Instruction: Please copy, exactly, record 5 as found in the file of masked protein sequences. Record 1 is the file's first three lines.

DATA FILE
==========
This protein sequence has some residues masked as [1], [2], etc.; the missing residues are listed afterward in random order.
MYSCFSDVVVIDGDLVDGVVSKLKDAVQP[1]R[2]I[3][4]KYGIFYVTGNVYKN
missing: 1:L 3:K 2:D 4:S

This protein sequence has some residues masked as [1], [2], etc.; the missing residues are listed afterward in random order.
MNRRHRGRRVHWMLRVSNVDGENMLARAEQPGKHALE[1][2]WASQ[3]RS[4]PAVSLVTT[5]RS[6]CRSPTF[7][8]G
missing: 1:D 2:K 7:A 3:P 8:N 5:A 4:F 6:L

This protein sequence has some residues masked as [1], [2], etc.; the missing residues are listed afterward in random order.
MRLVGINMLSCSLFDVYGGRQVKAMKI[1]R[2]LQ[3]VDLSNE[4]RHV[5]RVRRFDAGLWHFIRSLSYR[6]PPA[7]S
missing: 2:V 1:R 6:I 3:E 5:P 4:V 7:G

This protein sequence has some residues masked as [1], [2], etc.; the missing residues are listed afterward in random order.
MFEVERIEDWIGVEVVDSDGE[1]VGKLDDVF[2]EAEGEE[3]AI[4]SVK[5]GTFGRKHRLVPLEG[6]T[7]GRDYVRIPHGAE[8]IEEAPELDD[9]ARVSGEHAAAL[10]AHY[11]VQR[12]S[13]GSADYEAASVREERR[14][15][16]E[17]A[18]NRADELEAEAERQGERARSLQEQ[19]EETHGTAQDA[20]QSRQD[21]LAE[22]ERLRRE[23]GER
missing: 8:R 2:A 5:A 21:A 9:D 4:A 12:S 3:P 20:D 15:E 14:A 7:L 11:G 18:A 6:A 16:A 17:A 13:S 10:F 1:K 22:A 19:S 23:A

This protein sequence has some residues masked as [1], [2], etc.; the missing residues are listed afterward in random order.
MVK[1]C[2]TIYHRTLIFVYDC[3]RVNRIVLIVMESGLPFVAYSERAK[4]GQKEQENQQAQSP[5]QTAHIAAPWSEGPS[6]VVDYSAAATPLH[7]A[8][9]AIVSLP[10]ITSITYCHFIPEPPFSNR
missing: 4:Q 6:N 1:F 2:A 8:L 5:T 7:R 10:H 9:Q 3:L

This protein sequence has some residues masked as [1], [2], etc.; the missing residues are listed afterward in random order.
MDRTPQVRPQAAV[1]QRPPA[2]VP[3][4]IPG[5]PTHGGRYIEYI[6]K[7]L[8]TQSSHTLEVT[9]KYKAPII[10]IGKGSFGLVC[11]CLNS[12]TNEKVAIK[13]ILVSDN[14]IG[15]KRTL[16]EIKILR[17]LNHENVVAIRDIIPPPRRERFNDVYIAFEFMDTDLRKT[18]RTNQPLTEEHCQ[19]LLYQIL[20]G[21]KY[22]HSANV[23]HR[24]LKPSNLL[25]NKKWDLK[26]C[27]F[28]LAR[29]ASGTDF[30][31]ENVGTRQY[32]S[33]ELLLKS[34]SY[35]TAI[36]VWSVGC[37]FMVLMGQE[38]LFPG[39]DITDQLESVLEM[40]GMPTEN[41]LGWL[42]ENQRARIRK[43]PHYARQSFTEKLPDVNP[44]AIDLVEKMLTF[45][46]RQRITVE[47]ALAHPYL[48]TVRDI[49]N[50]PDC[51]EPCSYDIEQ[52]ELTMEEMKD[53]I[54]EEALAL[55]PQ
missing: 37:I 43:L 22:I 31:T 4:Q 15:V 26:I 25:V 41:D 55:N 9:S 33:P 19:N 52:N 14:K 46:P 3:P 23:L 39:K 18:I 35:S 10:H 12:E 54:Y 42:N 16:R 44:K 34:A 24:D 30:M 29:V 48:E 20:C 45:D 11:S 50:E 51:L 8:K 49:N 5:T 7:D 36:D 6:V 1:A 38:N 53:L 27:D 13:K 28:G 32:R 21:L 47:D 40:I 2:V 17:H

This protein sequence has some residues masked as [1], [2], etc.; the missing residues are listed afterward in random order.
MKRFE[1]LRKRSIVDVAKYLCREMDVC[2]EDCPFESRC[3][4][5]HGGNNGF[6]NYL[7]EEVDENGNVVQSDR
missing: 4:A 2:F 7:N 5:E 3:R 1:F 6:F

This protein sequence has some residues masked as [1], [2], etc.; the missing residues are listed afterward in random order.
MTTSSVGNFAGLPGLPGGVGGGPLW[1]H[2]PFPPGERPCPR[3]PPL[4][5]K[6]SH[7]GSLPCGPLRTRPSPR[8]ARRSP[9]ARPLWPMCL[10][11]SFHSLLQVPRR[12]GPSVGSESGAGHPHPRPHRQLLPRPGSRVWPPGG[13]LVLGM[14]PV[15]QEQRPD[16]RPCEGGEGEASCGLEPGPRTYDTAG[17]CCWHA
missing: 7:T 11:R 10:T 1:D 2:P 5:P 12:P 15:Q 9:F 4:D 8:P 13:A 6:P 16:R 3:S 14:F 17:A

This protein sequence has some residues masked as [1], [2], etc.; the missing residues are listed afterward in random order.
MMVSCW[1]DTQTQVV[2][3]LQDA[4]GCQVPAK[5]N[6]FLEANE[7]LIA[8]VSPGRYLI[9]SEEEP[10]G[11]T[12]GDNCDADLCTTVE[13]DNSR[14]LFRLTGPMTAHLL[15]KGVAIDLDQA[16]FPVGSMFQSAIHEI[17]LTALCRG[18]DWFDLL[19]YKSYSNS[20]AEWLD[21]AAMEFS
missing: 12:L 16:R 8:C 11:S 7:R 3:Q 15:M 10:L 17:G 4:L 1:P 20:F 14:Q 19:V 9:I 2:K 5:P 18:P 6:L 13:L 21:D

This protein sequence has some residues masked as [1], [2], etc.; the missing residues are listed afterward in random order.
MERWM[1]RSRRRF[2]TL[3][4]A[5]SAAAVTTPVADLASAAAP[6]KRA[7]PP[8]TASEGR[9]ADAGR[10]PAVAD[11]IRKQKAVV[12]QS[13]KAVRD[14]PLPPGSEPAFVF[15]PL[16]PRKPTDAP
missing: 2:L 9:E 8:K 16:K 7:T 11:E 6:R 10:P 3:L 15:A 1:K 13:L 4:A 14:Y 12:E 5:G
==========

This protein sequence has some residues masked as [1], [2], etc.; the missing residues are listed afterward in random order.
MVK[1]C[2]TIYHRTLIFVYDC[3]RVNRIVLIVMESGLPFVAYSERAK[4]GQKEQENQQAQSP[5]QTAHIAAPWSEGPS[6]VVDYSAAATPLH[7]A[8][9]AIVSLP[10]ITSITYCHFIPEPPFSNR
missing: 4:Q 6:N 1:F 2:A 8:L 5:T 7:R 10:H 9:Q 3:L